The artists featured in this exhibition had been working independently but sharing studio space at the CAN. The collaborative environment set the tone for mutual learning and a communal experience. “I like to think of the CAN as a multi-faceted institution or community — home, in many ways,” said artist Nastassja Swift. “It feels like a home of many artists, and that’s really exciting to be a part of. This exhibition feels like a continuation of that collective.”
Even though they work in a myriad of mediums — painting, sculpture, textiles, and more — and did not create works specifically to fit a particular theme, the artists found cohesive elements and common threads amongst their work. Their pieces explore healing and self-actualization, femininity and fertilization, and the many facets of Blackness.
“All things come out of darkness,” Jackson said. “Babies in their mothers’ wombs are cultivated in darkness. Plants are cultivated in black soil. The actual universe is completely black. Even when you close your eyes, your thoughts and ideas come out of darkness. All of us can take our origin to blackness in some way.”
With that in mind, the CAN transformed the 1708 Gallery, creating a black, womb-like portal through which visitors walk before entering the exhibition. This portal initiates a literal and metaphorical passage, cultivating a rich experience of submersion in sights, sounds, and scents. “The experience of being in this space is just as important if not more than the work on the wall,” said Swift. “It isn’t about coming into a gallery to look at beautiful, powerful, or engaging work; it’s about transforming the space to cultivate an experience.”
The artists hope that by entering through the portal, people will not only cross a threshold into the physical space but also into the depths of their own beings. “This gallery is being treated as a womb,” Swift said. By entering, you are “choosing to metaphorically relive the experience we all have experienced, allowing what you see in this space to affect any part of you that wants to enter out in the world.”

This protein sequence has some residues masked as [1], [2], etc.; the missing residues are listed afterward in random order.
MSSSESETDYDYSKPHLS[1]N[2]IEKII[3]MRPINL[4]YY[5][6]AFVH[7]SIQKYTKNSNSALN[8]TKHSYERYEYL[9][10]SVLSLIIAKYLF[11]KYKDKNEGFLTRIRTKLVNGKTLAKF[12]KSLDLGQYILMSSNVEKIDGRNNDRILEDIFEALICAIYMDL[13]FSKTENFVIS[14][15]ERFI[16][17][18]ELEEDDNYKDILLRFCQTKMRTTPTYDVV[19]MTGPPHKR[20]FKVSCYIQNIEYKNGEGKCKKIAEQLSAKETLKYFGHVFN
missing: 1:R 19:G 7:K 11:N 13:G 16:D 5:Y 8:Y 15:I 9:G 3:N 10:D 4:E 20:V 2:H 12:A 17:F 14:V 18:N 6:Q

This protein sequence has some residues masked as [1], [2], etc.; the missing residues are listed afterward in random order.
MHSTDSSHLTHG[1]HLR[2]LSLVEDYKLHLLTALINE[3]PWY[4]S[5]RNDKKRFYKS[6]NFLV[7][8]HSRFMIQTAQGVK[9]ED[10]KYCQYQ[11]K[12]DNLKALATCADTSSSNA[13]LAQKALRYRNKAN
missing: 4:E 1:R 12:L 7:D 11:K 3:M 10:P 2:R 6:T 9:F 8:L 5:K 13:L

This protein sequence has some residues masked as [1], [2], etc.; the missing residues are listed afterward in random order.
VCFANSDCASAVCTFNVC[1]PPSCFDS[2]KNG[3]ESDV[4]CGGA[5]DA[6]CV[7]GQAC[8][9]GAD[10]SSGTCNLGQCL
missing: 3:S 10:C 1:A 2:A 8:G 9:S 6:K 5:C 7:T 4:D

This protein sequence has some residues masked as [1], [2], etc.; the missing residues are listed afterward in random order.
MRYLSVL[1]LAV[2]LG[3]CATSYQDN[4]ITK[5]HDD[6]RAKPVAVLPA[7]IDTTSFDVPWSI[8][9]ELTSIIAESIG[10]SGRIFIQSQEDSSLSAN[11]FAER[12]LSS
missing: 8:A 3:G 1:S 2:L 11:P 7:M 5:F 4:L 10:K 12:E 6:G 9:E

“The art is living art,” Sidiqqi added. “It’s experiential. Each time we have an interaction with something, it creates a new person.”
It is poignant that an exhibition dedicated to collaboration and mutual support is one that must be experienced on an individual level. This is by design, though, to enhance the overall experience. “Inherent to the exhibition is the need to experience it individually, to give time to listen and slow down within the space,” said Myers. However, the exhibition’s time at 1708 also coincides with a need to limit the number of individuals in the space during a given time, in keeping with COVID-19 safety guidelines. While the coronavirus pandemic has made it difficult for people to find a sense of community and connection, this exhibition offers a unique opportunity to bridge connection through an ultimately solitary experience.
Primordial Emanations, that which is brought forth follows the womb: a surrender to her luminous blackness is meant to be a transformative experience for viewers, as it has been for the artists themselves. “I hope that as many people can see it as possible, and it creates a lasting impression,” Jackson said. “This moment is something I’ll remember for the rest of my life,” added Boyer. “It’s great to have a team. There’s just love.”
The exhibition is on view now through October 4, with an opening reception on September 11. Visit 1708 Gallery during its hours of operation (Tuesday, Wednesday, Friday: 1 to 5 p.m.; Thursday 1 to 7 p.m.; Saturday 1 to 4 p.m.) or schedule an appointment to view the exhibition. Online programming, including virtual readings and recitations by Mahari Chabwera, online artist talks, and exhibition walkthroughs, will be available through the 1708 Gallery website and the Contemporary Arts Network website.
All photos by Tristan “Chip” Jackson, Joshua McMahon, and Dionysius Hatch.